Beyond that, sigh yes, focal length is a factor. So, if you have any other extraneous facts, please, by all means, add some more confusion to the issue (and thus defeat the purpose of this thread, which was to try and clear up the confusion regarding lenses and crop factor, not create more confusion.)

    I guess I'm just going to have to shoot a tutorial over at Panavision and allow the real experts to clearly explain everything, since I don't seem to be making any headway in that department.

  • @Shian I have great respect for your knowledge and your desire to clarify these factors for PV readers, and it certainly is not my intention to add any more confusion to an admittedly confusing issue. That having been said, in my view you are the one that is adding confusion to it at the moment.

    To address your statement that "when keeping the framing the same (equivalent FOV) there is zero difference in DOF between any lens at any focal length when used at the same aperture", that simply is not true. See my edited-in note in my last post about the differential DOFs of a GH2 with 25mm f/0.95, 5D with 50mm f/0.95, or MF with 114mm f/0.95. All of these may be set to the same f/0.95 aperture, and will have a roughly equivalent FOV, but they produce dramatically different depths of field. To simplify this further, put all of these lenses on a GH2, and crop the 25 and 50 to match the FOV of the 114mm. This will again produce vastly different depths of field.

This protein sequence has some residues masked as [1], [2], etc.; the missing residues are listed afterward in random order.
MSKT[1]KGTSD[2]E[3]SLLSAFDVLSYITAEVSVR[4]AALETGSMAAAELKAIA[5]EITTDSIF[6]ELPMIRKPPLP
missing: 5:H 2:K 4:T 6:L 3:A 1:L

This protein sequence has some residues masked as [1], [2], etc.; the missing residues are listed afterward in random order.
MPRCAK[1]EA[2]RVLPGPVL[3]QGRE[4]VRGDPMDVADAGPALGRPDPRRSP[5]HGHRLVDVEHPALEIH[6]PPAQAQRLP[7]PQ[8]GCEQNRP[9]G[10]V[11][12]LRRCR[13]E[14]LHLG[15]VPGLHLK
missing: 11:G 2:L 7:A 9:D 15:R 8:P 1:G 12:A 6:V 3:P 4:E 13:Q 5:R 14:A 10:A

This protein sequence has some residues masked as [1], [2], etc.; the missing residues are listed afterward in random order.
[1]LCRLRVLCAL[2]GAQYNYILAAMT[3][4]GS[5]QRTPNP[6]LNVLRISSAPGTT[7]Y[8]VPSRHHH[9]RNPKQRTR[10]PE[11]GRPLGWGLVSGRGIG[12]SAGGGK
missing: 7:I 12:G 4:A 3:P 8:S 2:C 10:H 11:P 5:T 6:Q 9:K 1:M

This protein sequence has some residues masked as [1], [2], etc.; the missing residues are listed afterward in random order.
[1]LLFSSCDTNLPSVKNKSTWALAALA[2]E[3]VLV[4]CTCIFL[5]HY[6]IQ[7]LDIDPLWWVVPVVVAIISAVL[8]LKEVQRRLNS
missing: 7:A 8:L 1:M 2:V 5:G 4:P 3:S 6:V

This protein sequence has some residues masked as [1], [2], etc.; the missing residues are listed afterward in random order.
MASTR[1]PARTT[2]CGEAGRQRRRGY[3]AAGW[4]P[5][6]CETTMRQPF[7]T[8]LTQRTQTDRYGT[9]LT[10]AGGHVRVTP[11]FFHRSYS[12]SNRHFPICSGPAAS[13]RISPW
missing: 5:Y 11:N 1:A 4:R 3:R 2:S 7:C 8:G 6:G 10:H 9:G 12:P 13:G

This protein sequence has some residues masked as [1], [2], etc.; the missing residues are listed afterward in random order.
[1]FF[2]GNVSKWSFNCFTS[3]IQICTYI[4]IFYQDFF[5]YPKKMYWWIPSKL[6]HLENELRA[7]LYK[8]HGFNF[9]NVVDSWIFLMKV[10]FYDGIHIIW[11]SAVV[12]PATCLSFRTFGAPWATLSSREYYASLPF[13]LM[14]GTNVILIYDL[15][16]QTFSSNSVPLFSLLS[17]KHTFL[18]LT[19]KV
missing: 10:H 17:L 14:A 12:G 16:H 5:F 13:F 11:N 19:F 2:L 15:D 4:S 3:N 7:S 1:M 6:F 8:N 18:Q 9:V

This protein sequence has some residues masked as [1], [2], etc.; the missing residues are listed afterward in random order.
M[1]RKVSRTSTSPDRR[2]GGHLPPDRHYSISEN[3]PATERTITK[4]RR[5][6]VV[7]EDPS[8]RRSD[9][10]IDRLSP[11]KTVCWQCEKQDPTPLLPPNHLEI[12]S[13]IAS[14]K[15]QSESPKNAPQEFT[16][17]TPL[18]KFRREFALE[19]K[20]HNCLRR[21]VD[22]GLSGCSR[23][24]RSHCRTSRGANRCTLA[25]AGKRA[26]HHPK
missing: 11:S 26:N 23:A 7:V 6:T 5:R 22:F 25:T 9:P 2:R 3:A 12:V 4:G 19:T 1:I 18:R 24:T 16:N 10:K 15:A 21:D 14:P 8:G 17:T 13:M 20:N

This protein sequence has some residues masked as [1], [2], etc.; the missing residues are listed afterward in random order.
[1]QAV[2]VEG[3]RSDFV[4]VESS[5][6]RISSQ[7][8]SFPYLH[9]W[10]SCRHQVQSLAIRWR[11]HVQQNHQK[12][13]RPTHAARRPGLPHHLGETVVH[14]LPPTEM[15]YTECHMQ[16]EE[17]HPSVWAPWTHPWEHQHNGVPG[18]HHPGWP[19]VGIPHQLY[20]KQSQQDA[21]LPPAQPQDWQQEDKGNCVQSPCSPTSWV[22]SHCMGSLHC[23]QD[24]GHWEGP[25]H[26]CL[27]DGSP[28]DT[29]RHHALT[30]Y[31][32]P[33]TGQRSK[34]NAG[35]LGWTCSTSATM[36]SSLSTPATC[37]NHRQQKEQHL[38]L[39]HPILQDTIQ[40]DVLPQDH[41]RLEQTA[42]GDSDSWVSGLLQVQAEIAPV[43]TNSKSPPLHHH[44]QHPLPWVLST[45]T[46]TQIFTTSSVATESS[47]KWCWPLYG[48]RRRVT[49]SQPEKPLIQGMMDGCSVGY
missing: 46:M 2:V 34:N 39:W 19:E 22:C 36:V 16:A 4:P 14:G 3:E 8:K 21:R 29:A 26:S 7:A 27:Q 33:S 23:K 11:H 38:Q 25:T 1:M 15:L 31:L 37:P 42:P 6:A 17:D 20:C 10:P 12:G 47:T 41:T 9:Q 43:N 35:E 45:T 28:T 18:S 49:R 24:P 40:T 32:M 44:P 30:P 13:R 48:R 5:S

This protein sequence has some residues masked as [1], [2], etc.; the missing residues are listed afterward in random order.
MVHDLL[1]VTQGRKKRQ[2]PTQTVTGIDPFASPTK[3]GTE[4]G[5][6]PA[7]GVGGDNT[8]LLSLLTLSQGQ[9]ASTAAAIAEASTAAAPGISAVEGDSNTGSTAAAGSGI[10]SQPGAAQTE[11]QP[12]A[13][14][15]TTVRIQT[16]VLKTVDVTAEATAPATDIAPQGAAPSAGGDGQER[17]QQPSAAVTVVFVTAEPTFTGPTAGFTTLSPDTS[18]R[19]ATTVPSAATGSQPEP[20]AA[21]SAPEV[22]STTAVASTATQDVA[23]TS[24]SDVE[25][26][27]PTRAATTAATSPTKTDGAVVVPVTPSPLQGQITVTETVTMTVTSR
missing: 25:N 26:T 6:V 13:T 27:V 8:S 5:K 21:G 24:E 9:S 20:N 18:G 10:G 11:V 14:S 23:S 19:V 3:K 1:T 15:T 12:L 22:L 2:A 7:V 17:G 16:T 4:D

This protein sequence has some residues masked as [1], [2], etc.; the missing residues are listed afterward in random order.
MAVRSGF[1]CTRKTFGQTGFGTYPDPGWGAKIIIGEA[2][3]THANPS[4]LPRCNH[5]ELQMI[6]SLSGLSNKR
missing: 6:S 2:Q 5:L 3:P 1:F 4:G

Backing up and zooming in does not "keep framing the same", nor does it produce an "equivalent FOV". Zooming in by definition reduces FOV... that's precisely what "zooming" is. Moreover, the distance of the subject has no bearing on FOV; FOV is dependent only on focal length and the dimensions of the sensor (and any cropping that may be done in-camera or in post-production).

    If by "equivalent FOV" you mean only that the subject in focus takes up an equivalent area of the image, and you're talking about moving away from the subject to maintain equivalent framing in that regard, then it gets even more complicated, and you certainly can't count on the same aperture producing the same DOF. Looking at that equation I posted above, you'll see that the relationship between the focal length and distance from subject in deriving DOF is more complicated than that. In particular, the relationship of [2 * focal length^2 * distance to subject (distance to subject - focal length)] means that focal length is squared, while distance to subject is multiplied by itself minus the focal length. This basically means that as focal length increases and distance increases (in other words, stepping back and zooming in), the ratio of the numerator to denominator decreases, meaning a narrower DOF. It's subtle, because distance is usually measured in meters while focal length is measured in millimeters, but it is happening.